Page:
he 85 words almost seemed an afterthought when Congress hurriedly crammed them into a massive budget bill late in the Obama administration, as if lawmakers wanted to acknowledge America’s outlook on marijuana had changed, but not make a big deal of it.

Almost three years later, a multibillion-dollar industry and the freedom of millions to openly partake in its products without fear of federal prosecution hinge on that obscure budget clause.

But now, Congress may throw it overboard amid pressure from an attorney general who views marijuana as a dangerous menace.

What has become known as the Rohrabacher-Farr amendment constitutes a single paragraph of federal law. It prohibits the Justice Department from spending even a cent to prosecute medical marijuana users and sellers operating legally under state laws. Since its passage, it has largely shut down efforts by federal prosecutors or drug enforcement officials to interfere with otherwise legal sales of marijuana in 29 states and the District of Columbia that have passed legalization measures.

The prospect that the ban on prosecutions could expire has spread anxiety across the marijuana industry.

In California, the freedom of an attorney facing jail time for advising a marijuana operation hangs in the balance. In Washington, a pro-marijuana GOP congressman ponders whether to use the White House access he has gained to enlist President Trump’s help preserving the pot amendment.

Pot sellers and patients wonder if federal raids are next.

“It is shocking to think that this is at risk,” said Sarah Trumble, deputy director of social policy and politics at Third Way, a centrist think tank that advocates easing federal restrictions on cannabis.

“This would give the attorney general a blank check to go after medical marijuana. Without it, he might try, but it would be really hard for him.”

The first big sign of trouble for pro-marijuana advocates came in September, when the House balked at preserving the amendment. GOP leaders refused to allow a vote on it in a committee chaired by Rep. Pete Sessions (R-Texas), who is no relation to Atty. Gen. Jeff Sessions, but is as fiercely anti-marijuana.

The Senate has already reaffirmed its support for the provision in an affront to its former colleague, the Sessions who runs the Justice Department. But both houses must agree for the measure to remain in effect.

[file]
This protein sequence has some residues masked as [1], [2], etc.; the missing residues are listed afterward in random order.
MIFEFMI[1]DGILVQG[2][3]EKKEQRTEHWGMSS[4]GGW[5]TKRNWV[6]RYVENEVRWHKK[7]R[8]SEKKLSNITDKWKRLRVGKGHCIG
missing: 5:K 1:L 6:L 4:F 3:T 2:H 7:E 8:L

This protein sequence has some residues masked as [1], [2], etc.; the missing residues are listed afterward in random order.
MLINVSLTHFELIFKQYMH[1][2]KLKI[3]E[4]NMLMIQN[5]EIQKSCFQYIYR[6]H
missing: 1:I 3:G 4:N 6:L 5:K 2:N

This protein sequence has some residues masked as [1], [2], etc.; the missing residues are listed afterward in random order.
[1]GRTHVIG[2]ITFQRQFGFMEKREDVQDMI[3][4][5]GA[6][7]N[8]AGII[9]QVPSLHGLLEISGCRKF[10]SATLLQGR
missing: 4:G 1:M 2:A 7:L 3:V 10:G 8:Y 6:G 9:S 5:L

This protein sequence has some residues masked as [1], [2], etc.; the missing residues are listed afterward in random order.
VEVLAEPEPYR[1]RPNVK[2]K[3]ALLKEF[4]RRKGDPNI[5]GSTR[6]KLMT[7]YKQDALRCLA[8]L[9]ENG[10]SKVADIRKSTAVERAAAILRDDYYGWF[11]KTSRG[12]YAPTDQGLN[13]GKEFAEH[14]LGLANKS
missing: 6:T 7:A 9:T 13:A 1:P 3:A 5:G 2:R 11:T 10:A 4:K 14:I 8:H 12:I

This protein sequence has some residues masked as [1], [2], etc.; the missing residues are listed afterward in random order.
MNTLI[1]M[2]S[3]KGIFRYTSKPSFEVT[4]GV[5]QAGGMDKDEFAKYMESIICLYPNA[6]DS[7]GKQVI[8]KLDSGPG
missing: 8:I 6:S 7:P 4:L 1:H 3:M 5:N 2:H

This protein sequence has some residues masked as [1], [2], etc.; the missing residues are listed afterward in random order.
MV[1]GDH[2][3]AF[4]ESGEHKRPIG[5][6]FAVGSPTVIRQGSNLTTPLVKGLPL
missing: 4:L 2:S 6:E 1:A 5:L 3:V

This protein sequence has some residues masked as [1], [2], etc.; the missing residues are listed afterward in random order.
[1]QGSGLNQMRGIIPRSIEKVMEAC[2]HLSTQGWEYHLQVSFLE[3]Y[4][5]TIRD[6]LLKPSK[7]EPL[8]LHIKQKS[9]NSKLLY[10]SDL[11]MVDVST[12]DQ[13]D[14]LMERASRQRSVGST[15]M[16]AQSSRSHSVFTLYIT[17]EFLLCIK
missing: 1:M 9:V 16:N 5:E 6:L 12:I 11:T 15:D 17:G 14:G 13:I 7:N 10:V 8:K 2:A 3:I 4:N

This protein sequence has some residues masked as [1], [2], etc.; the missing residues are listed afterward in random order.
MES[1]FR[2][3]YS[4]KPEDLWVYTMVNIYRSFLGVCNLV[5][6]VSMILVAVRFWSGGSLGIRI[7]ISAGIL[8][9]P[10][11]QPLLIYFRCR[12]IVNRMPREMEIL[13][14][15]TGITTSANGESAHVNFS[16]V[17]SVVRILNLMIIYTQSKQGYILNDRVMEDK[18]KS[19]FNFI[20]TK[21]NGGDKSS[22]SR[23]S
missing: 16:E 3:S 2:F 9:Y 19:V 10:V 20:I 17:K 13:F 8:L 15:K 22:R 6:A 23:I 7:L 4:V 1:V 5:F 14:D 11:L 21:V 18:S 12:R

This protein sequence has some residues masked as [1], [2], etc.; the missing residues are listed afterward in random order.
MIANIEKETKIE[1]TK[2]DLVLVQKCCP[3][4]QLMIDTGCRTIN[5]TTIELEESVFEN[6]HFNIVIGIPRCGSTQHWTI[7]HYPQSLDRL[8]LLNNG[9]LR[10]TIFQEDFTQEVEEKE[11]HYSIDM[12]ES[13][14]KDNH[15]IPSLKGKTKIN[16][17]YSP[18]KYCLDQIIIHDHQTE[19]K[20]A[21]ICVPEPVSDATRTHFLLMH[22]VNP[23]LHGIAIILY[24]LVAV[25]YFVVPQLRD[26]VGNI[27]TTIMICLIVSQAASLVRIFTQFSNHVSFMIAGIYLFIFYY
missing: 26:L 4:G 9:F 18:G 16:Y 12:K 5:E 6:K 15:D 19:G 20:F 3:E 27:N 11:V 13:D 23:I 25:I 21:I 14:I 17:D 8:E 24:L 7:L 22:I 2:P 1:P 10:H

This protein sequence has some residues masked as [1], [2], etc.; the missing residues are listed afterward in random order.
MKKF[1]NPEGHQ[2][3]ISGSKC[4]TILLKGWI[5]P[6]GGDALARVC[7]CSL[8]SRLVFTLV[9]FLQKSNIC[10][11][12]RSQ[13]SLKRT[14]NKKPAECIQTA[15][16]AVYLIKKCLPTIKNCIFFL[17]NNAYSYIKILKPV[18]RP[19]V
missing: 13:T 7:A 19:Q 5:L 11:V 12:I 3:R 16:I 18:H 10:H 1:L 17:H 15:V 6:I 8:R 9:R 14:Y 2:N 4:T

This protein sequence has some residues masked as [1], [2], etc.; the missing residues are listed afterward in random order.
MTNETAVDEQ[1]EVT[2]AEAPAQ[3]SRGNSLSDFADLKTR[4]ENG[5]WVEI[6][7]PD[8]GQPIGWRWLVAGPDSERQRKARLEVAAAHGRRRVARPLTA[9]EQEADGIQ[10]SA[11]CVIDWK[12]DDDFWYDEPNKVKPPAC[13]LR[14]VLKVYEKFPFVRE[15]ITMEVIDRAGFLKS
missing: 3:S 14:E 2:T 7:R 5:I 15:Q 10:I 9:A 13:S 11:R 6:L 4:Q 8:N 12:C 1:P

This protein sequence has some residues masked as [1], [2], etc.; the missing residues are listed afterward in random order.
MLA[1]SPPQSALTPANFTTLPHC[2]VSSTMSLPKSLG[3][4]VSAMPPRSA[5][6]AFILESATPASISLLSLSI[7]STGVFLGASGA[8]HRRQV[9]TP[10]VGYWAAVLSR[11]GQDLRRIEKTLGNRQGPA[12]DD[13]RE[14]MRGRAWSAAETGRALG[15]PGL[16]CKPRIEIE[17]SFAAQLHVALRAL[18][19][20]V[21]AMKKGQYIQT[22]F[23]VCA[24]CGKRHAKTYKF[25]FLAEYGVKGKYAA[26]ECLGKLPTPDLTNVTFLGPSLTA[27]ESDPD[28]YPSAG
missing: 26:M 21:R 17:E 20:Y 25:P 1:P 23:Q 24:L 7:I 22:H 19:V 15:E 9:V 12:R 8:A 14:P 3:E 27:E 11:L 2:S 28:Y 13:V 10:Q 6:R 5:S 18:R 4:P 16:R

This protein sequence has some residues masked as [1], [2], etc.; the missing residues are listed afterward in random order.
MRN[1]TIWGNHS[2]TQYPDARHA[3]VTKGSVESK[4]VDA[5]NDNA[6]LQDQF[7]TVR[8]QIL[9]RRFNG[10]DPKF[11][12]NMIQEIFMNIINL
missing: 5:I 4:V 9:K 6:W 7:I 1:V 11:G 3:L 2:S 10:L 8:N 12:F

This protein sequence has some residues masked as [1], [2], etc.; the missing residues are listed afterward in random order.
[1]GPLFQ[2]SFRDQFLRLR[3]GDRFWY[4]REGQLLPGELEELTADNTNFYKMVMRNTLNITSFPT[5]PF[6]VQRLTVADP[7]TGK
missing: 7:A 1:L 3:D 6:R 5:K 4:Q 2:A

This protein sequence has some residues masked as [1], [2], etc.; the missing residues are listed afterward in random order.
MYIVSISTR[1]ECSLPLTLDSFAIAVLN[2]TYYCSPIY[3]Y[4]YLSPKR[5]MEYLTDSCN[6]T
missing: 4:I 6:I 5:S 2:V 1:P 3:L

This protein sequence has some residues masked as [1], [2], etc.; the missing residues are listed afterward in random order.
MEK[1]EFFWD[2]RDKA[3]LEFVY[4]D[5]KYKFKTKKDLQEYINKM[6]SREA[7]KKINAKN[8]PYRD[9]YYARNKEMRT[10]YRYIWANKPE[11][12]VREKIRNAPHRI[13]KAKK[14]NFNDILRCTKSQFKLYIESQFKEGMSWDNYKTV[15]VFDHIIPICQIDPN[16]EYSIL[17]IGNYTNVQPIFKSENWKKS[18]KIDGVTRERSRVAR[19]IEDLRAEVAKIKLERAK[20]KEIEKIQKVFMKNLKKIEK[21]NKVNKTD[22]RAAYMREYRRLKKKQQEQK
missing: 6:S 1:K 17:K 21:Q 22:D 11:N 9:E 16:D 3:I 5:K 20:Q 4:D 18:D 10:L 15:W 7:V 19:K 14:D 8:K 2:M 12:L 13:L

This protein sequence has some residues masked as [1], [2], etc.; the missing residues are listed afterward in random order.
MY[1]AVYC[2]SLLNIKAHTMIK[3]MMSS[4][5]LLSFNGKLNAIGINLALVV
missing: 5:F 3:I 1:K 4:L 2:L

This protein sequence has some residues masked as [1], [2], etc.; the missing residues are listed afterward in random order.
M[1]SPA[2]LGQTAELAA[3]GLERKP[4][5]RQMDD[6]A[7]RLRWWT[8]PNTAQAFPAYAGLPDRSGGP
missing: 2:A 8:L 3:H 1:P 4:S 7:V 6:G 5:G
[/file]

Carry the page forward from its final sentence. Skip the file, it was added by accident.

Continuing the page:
The hedging in the House followed an aggressive lobbying campaign by the attorney general, who complained in writing to lawmakers that the Rohrabacher-Farr amendment was hampering law enforcement and endangering the public.

“The Department must be in a position to use all laws available to combat the transnational drug organizations and dangerous drug traffickers who threaten American lives,” Sessions wrote.

The uncertain fate of the pot provision has created tension among Republicans, dozens of whom have cast votes to prevent the federal government from a crackdown on medical marijuana. Many would like to do so again.

The most vocal is Rep. Dana Rohrabacher of Costa Mesa, the amendment’s namesake, who along with former Rep. Sam Farr, a Democrat from the Central Coast, got the ban into federal statute in 2014 after trying for a decade.

That victory wasn’t long ago, but came during a very different time. The Obama administration had just pledged to let states go their own way on medical and recreational pot. The measure reflected a Congress subtly backing off its war on marijuana and nudging the Justice Department to do likewise.

After it passed, Rohrabacher began calling judges to insist they dismiss cases.

“I told one of them, ‘If you have in your courtroom a federal prosecutor who is now trying to convict someone for possession of medical marijuana, there is only one criminal in your courtroom, and that is the prosecutor,’” he said.

Original post from TheCannifornian